Friday, July 07, 2017

Il Cinema Ritrovato 2017: By Candlelight, James Whale, 1933

At the same time true to its stage play source and completely cinematic, especially in its use of doors as sluices controlling both visual spectacle and erotic energy. The master / servant dynamic is very funny, especially because of Paul Lukas's natural air of superiority towards his boss, but like the magnificent The Kiss Before the Mirror, this is ultimately all about learning / unlearning the automatisms of romance. Although this time around it's set in a much lighter mood.

The key to the film (and to Whale's authorship) might be the only scene not set in enclosed space, though:  a short sequence at a country fair. While I still don't really know what to make of these strange images, one thing is clear: no one could mistake them for "good honest people having fun". Instead (and completely unrelated to the plot) they have a ritualistic feel about them. The most important element of Whale's fair are clearly the masks. And the reason for the strangeness of the scene might be that the usual links between mask and identity do not apply. The people neither wear masks to hide their (real) identity, nor to reveale their (true) self. Rather, masking is a state of being in its own right, a sign of pure difference, free from all (bodily, social, sexual) restraints.

Thursday, July 06, 2017

Il Cinema Ritrovato 2017: Les amours de minuit, Augusto Genina, Marc Allegret, 1931

Two escaped men meet on a train. One - young, nervous, curious - escaped from his boring day job, the other - lean, lanky, sleazy - from a penal colony.  The train would bring the young guy directly to the harbour and to his ship bound  for South America. The other one persuades him to dismount one stop earlier by promising him a night in town with lots of erotic attractions. For the young man, the train is transformed from a mere means of transportation into a machine that grants worlds, options, adventures. A sense of anarchic, but also modernist freedom which for me is strongly associated with early sound cinema, right now my favorite period in film history - by far.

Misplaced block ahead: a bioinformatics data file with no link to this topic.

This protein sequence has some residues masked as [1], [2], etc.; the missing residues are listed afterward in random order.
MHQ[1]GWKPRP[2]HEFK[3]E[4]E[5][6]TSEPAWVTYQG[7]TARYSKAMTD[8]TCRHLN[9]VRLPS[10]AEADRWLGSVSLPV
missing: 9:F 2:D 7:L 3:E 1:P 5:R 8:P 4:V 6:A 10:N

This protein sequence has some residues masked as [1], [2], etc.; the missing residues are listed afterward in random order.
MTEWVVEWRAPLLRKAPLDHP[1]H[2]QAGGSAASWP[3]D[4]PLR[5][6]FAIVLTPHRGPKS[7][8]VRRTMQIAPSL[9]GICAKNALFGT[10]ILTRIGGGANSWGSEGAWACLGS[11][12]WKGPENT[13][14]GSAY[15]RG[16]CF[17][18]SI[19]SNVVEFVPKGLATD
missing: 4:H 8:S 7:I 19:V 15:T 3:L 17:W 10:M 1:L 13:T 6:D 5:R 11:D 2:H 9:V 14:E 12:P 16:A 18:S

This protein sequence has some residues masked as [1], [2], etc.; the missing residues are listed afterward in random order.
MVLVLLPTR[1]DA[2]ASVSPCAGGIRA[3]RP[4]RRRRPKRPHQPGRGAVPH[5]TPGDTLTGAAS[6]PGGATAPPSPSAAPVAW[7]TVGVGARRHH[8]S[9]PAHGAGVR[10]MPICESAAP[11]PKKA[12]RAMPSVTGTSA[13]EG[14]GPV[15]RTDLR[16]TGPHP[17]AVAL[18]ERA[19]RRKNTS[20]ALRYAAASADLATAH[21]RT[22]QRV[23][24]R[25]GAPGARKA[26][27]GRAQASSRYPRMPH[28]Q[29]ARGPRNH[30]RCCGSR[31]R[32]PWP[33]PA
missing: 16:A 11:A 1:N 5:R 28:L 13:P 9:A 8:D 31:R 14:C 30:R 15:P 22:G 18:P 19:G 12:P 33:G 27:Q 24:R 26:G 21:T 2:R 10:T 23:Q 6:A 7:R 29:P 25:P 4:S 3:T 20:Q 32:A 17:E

The storyline might be rather straightforward, but the film isn't really interested in plot mechanics. Every scene is self-sufficent, every place a whole world in itself. Especially the nightclub: Several dance routines are filmed in their entirety, the buzz of the place is, for the most part, much more important than the conspiracy the young man might be caught in. A beautiful tracking shot floating alongside the bar counter: in the first row, men and a few women eating sanwiches, drinking beer; but there's a second row, comprised almost exclusively by women trying to snatch a quick bite or a drink for free.

Another great moment: the other guy, the bad, lanky one, and his mistress meeting in a revolving door. Her slight hesitation in joining him in the inside - her realizing that instead of meeting him she could just succumb to the dynamics of the door, rotate with it and get thrown out into the world.

Wednesday, July 05, 2017

Il Cinema Ritrovato 2017: Lac aux dames, Marc Allegret, 1934

A Ritrovato moment to stay with me for a long time, probably: Simone Simon and Jean-Pierre Aumont rolling around in a barn, bedded on a pile of grain, joined in a flowing movement of not-quite-lovemaking, which somehow is even more erotic than actual sex. All scenes with Simon's Puck and Aumont's Eric in the barn (a magic fairytale wonderland which might also be a fishing lodge) are absolutely marvellous, elevating an already freewheeling, joyfully frivolous youth melodrama into pure cine-ecstasy.

Lac aux dames is a film of unpretentious, un-selfconscious, but at the same time completely unhinged extravagance. Aumont - who's a swimming teacher working at a strange, almost sci-fi-like public bath - isn't caught between, but both blessed and marked by three women: Or maybe it's one woman split in three, into the imaginary (Simon), the symbolic (Rosin Derean), and the real (Illa Meery). But that's just one among several possible layers, and Aumont himself is more spirit than human most of the time in this.